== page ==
Romans 12:1 says, "do not be conformed to this world, but be transformed by the renewing of your mind."  We wonder why our children and adults within the church are heading down a path of continually being conformed to the world and being less and less conformed to the church.  We wonder why generation after generation are not able to defend what they believe and why they believe it.  We wonder why being open to everything and standing for nothing, is now considered the new intelligence.  We are living in an age of mindlessness where everyone based on their own opinion, without any sufficient biblical data, simply makes their own God as they fulfill their own pleasures and conform to the image of the world, rather than the image of God.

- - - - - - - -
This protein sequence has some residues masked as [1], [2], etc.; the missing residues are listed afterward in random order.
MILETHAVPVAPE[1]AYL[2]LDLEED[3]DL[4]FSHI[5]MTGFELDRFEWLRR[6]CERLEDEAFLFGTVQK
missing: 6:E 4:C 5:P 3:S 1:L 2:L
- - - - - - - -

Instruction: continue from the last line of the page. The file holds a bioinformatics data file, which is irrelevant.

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Rethink Chapter 2
Shifting the Values of Student Ministry
Part I

This is chapter two of the book ReThink by SteveWright who I had the privilege of listening to over this past weekend at a conference in Raleigh North Carolina.  

4 areas to look at:
1.    Separation from parents or partnership with parents?
2.    Student Ministry or Student Development?


1.    Separation from parents or partnership with parents? (p. 46)

a.    Here are quotes Steve Wright has heard over the 20 plus years of student ministry from other student pastors pertaining to partnerships with parents. 
i.    “Student ministry wouldn’t be nearly as difficult if it didn’t involve dealing with parents.”
ii.    “I don’t know if my parents are on the same page with me and my ministry.”
iii.    “I don’t think to many parents desire to disciple their children.”